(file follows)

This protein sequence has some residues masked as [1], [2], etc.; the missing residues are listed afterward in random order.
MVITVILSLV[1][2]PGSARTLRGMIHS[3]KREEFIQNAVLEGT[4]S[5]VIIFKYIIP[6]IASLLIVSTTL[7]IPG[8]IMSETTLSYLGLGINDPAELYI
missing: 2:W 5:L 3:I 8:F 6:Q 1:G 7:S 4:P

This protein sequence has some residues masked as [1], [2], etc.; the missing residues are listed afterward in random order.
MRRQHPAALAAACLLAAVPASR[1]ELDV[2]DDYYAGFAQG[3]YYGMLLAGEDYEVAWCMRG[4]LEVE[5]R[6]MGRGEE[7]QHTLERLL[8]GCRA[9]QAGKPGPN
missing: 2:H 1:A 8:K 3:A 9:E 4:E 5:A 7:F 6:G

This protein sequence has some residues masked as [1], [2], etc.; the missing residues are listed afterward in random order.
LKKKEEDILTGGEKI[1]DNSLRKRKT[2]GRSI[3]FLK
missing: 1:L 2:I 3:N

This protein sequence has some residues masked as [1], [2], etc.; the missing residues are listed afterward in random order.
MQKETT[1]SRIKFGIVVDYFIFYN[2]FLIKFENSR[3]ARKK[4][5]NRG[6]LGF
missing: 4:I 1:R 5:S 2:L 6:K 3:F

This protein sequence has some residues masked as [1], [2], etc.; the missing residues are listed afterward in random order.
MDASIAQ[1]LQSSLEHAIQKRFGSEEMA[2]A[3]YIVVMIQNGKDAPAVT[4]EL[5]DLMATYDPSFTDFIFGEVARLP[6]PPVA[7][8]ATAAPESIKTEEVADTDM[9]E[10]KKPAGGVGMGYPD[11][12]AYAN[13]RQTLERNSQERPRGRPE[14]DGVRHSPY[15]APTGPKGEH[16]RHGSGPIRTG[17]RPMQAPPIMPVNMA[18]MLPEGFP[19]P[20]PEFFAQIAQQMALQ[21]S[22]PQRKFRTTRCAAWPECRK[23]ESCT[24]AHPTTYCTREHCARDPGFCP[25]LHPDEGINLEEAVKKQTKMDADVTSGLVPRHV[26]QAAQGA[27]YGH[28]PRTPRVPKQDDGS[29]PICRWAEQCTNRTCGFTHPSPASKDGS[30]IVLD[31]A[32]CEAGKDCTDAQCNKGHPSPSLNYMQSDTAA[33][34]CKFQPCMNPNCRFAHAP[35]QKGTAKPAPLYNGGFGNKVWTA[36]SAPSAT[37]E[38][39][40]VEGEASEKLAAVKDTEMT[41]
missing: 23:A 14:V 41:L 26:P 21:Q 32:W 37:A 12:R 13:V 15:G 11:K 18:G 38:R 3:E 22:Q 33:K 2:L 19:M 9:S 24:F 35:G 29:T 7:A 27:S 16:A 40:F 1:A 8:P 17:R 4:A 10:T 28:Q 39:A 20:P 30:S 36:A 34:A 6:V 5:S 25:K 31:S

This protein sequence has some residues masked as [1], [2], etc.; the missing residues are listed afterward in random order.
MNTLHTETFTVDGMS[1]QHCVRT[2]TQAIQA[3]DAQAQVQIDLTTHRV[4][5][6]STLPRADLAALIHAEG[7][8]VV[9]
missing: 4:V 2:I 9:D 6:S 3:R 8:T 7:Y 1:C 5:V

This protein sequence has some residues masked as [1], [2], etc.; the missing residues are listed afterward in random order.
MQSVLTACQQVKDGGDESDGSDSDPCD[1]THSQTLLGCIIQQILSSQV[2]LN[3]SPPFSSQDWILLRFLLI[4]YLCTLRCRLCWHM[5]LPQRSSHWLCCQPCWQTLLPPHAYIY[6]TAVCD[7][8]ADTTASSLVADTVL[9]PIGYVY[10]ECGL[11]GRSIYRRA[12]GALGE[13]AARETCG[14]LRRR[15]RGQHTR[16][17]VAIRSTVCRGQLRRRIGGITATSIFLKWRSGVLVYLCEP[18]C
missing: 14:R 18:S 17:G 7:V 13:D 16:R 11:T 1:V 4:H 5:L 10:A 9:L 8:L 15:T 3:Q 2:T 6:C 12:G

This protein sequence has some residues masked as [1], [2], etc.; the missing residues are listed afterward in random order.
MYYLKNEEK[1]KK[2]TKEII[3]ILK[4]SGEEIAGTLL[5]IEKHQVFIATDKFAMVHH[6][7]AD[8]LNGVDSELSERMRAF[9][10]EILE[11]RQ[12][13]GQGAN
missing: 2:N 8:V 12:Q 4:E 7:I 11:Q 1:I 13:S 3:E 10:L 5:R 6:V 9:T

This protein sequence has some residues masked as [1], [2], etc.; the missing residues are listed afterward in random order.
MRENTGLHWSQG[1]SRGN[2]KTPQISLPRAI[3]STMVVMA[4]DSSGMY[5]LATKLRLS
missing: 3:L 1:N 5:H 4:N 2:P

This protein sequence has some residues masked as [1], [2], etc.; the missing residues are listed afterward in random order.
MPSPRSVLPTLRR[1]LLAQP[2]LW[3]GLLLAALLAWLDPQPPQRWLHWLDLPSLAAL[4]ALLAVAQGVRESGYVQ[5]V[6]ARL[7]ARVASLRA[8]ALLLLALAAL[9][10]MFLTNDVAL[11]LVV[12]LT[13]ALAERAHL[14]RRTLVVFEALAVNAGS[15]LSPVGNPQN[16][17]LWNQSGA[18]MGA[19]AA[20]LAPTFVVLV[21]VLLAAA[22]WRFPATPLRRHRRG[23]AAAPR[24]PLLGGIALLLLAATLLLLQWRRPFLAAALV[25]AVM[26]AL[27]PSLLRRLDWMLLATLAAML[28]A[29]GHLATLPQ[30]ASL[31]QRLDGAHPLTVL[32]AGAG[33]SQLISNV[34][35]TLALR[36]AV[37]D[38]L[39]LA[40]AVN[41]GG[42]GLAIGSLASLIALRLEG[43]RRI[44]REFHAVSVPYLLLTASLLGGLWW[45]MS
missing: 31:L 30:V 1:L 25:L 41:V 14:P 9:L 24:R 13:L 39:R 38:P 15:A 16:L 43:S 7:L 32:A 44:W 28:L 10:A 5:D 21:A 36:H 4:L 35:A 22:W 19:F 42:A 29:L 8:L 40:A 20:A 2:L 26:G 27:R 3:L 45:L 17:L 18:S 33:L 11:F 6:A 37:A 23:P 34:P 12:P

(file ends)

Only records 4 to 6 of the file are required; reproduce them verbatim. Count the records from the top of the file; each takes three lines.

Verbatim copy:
This protein sequence has some residues masked as [1], [2], etc.; the missing residues are listed afterward in random order.
MQKETT[1]SRIKFGIVVDYFIFYN[2]FLIKFENSR[3]ARKK[4][5]NRG[6]LGF
missing: 4:I 1:R 5:S 2:L 6:K 3:F

This protein sequence has some residues masked as [1], [2], etc.; the missing residues are listed afterward in random order.
MDASIAQ[1]LQSSLEHAIQKRFGSEEMA[2]A[3]YIVVMIQNGKDAPAVT[4]EL[5]DLMATYDPSFTDFIFGEVARLP[6]PPVA[7][8]ATAAPESIKTEEVADTDM[9]E[10]KKPAGGVGMGYPD[11][12]AYAN[13]RQTLERNSQERPRGRPE[14]DGVRHSPY[15]APTGPKGEH[16]RHGSGPIRTG[17]RPMQAPPIMPVNMA[18]MLPEGFP[19]P[20]PEFFAQIAQQMALQ[21]S[22]PQRKFRTTRCAAWPECRK[23]ESCT[24]AHPTTYCTREHCARDPGFCP[25]LHPDEGINLEEAVKKQTKMDADVTSGLVPRHV[26]QAAQGA[27]YGH[28]PRTPRVPKQDDGS[29]PICRWAEQCTNRTCGFTHPSPASKDGS[30]IVLD[31]A[32]CEAGKDCTDAQCNKGHPSPSLNYMQSDTAA[33][34]CKFQPCMNPNCRFAHAP[35]QKGTAKPAPLYNGGFGNKVWTA[36]SAPSAT[37]E[38][39][40]VEGEASEKLAAVKDTEMT[41]
missing: 23:A 14:V 41:L 26:P 21:Q 32:W 37:A 12:R 13:V 15:G 11:K 18:G 38:R 3:E 22:Q 33:K 2:L 19:M 9:S 24:F 35:G 29:T 7:A 27:S 16:A 40:F 1:A 8:P 17:R 4:A 10:T 28:Q 39:A 20:P 30:S 36:A 34:A 6:V 5:S 25:K 31:S

This protein sequence has some residues masked as [1], [2], etc.; the missing residues are listed afterward in random order.
MNTLHTETFTVDGMS[1]QHCVRT[2]TQAIQA[3]DAQAQVQIDLTTHRV[4][5][6]STLPRADLAALIHAEG[7][8]VV[9]
missing: 4:V 2:I 9:D 6:S 3:R 8:T 7:Y 1:C 5:V